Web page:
Mammillaria plumosa is native to Nuevo Leon, Mexico and is commonly known as "Feather Cactus" because of the feathery spines. Most Mammillarias are native to Mexico but they can be found from the southwestern US all the way south to northern parts of South America.
The cute and cuddly appearance of the Feather Cactus is a bit deceiving as I learned earlier when I was repotting this one-it has some real sharp spines below the innocent looking surface. The colors of the flower for this cactus vary from white to pink and are more striking than the flowers on my plant. The feathery spines of this cactus are also usually a very pure white color but they are prone to staining from watering from above or becoming dusty. When I first received this cactus it fell over and got covered with dirt and the feathery spines have looked dirty since then. The growth of the spines is not just attractive but it serves a purpose, they've adapted to grow out in this manner to provide shade for the plant.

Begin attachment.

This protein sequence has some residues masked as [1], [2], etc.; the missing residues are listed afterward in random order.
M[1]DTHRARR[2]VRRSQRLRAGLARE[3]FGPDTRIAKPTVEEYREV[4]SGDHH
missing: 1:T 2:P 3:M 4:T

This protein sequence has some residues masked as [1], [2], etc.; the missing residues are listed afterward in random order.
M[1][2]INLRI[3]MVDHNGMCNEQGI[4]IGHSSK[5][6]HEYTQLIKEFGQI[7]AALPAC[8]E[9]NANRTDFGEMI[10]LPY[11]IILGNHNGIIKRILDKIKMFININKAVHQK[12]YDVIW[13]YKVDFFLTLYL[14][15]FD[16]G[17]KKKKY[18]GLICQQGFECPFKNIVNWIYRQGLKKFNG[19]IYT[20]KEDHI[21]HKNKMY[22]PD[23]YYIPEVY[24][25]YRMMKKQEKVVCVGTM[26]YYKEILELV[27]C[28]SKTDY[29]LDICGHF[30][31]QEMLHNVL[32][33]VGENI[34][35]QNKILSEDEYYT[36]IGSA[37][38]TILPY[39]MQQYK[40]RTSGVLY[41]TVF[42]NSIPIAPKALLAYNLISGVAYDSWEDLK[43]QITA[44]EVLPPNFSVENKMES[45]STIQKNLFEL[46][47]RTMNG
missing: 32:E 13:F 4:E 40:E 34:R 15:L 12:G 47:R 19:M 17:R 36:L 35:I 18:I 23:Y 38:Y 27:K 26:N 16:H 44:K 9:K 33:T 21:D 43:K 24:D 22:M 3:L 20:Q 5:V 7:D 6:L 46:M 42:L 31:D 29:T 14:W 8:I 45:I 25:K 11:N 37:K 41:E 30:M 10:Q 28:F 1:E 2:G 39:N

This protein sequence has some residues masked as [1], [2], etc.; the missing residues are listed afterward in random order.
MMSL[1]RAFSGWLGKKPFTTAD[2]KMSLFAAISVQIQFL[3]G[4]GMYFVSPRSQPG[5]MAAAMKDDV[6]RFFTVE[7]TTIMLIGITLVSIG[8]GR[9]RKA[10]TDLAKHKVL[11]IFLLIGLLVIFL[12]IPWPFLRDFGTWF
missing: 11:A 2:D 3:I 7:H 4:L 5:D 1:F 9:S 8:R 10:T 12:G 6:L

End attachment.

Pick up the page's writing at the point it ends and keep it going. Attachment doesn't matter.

Mine has survived in spite of (or maybe because of) my benign neglect in growing this plant. This spring and summer it lived outdoors in full sun and only got water only when it rained. Had I taken charge of the watering I probably would have killed it since Mammillaria plumosa is a rot prone species when it gets too much water. Because of this a good fast draining cacti and succulent soil mix is needed to grow this plant.
I'm not a big fan of spiny cacti and the only real reason I have this plant in my collection is because it was given to me by a friend and because of the feather-like spines that make it a plant people want to touch or talk about.
Feather Cactus has a clumping growth habit so if you'd like to propagate yours you can do it by removing some of the offsets-it can also be propagated by seeds.
How I repot a cactus
How to repot a cactus (part 2)